This is an ice cave, known as “crystal Cave” on the frozen lagoon of the Svínafellsjökull glacier in Skaftafell, Iceland. This snow, which is up to 1000 years old, has metamorphosed into highly pressurized glacier ice that contains almost no air bubbles. The lack of air means that it absorbs almost all visible light, apart from the blue fraction which is then visible to the naked eye. This cave in the glacier ice is the result of glacial mill, or Moulin, where rain and melt water on the glacier surface are channeled into streams that enter the glacier at crevices. The water melts a hole into the glacier while the ponded water drains towards lower elevations by forming long ice caves with an outlet at the terminus of the glacier. This cave can only safely be accessed in winter, when the lagoon is thoroughly frozen over.-JeanFor more photos of ice caves see:http://abcnews.go.com/Technology/slideshow/stunning-images-europes-ice-caves-15909667Photo courtesy of Christian Klepp

Awesome

earthstory:

This is an ice cave, known as “crystal Cave” on the frozen lagoon of the Svínafellsjökull glacier in Skaftafell, Iceland. This snow, which is up to 1000 years old, has metamorphosed into highly pressurized glacier ice that contains almost no air bubbles. The lack of air means that it absorbs almost all visible light, apart from the blue fraction which is then visible to the naked eye. This cave in the glacier ice is the result of glacial mill, or Moulin, where rain and melt water on the glacier surface are channeled into streams that enter the glacier at crevices. The water melts a hole into the glacier while the ponded water drains towards lower elevations by forming long ice caves with an outlet at the terminus of the glacier. This cave can only safely be accessed in winter, when the lagoon is thoroughly frozen over.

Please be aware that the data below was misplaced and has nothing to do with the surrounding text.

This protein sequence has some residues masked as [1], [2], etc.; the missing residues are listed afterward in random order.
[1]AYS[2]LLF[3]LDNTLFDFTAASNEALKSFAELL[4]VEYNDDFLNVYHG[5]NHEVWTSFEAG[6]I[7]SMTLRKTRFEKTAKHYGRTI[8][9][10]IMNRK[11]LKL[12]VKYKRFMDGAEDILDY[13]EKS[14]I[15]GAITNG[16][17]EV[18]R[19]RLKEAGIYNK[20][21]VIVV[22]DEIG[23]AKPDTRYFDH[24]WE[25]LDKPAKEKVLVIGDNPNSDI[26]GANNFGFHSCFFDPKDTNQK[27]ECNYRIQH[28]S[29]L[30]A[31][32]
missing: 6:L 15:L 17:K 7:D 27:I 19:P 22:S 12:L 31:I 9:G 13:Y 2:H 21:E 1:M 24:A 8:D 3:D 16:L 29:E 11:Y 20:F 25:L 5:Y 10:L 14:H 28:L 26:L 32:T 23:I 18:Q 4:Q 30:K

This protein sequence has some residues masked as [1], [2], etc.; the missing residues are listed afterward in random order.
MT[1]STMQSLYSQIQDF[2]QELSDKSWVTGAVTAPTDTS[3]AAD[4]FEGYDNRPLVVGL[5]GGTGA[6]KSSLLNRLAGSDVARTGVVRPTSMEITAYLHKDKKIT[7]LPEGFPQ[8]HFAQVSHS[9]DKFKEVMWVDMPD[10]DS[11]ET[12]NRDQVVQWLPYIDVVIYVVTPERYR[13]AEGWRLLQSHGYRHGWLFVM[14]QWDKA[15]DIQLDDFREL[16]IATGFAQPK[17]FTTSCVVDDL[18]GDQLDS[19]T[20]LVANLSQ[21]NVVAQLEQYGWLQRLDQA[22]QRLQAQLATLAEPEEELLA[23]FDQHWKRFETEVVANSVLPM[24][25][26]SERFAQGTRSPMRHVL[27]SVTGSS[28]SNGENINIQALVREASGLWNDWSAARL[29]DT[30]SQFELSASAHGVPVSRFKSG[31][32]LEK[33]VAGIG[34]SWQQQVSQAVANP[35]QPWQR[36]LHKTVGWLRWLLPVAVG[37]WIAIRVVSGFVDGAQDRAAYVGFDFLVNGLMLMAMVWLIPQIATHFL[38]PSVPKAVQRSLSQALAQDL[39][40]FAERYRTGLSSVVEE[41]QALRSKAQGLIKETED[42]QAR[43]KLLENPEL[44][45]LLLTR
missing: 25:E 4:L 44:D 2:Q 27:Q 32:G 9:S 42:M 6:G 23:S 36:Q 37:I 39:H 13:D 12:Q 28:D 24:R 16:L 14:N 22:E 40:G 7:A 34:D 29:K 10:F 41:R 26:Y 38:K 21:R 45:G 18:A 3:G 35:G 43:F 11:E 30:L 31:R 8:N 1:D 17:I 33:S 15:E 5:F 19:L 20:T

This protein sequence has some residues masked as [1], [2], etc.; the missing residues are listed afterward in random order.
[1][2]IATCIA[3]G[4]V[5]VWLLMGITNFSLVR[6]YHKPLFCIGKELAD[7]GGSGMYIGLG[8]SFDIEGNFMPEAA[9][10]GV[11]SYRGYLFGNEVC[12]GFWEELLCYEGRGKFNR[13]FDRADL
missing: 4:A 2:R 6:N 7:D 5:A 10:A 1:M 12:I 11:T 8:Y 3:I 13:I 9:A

-Jean

For more photos of ice caves see:http://abcnews.go.com/Technology/slideshow/stunning-images-europes-ice-caves-15909667

Photo courtesy of Christian Klepp

Awesome

de-preciated:

 (via Perito Moreno Glacier, Argentina | Flickr - Photo Sharing!)